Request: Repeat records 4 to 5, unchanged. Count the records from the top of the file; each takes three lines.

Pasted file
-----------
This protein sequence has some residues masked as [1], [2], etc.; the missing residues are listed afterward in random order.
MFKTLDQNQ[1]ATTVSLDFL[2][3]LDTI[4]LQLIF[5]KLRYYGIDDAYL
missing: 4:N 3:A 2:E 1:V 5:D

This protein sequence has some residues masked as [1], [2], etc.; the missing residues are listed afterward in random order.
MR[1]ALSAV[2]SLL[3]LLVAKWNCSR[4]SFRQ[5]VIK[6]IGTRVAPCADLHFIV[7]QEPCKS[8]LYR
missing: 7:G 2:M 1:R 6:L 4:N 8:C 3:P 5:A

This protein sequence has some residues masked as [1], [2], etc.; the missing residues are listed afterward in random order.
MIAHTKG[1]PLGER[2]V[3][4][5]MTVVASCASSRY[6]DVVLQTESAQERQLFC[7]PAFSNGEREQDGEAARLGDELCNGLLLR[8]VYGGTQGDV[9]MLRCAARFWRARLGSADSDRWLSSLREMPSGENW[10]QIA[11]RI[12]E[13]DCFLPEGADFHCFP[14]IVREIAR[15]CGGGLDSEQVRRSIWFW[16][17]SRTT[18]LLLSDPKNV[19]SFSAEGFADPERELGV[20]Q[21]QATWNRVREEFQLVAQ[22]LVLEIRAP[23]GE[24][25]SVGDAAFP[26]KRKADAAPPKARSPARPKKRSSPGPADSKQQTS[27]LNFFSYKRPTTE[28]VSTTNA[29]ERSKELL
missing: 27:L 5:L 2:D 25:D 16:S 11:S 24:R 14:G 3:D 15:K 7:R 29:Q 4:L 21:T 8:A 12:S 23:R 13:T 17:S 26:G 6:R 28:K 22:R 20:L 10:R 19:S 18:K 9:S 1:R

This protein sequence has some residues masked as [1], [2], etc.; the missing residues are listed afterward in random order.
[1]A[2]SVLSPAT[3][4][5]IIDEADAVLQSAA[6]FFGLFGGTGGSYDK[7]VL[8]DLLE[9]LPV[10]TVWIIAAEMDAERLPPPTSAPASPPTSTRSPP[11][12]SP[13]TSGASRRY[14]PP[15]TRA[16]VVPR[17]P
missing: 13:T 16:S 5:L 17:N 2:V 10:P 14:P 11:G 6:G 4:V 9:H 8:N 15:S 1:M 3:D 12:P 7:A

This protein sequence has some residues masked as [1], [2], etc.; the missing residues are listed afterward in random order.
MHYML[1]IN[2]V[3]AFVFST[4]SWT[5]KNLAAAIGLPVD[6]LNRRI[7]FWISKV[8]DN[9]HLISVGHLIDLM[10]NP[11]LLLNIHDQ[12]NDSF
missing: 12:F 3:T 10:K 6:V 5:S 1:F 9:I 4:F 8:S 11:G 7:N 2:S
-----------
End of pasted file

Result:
This protein sequence has some residues masked as [1], [2], etc.; the missing residues are listed afterward in random order.
[1]A[2]SVLSPAT[3][4][5]IIDEADAVLQSAA[6]FFGLFGGTGGSYDK[7]VL[8]DLLE[9]LPV[10]TVWIIAAEMDAERLPPPTSAPASPPTSTRSPP[11][12]SP[13]TSGASRRY[14]PP[15]TRA[16]VVPR[17]P
missing: 13:T 16:S 5:L 17:N 2:V 10:P 14:P 11:G 6:G 4:V 9:H 8:N 15:S 1:M 3:D 12:P 7:A

This protein sequence has some residues masked as [1], [2], etc.; the missing residues are listed afterward in random order.
MHYML[1]IN[2]V[3]AFVFST[4]SWT[5]KNLAAAIGLPVD[6]LNRRI[7]FWISKV[8]DN[9]HLISVGHLIDLM[10]NP[11]LLLNIHDQ[12]NDSF
missing: 12:F 3:T 10:K 6:V 5:S 1:F 9:I 4:F 8:S 11:G 7:N 2:S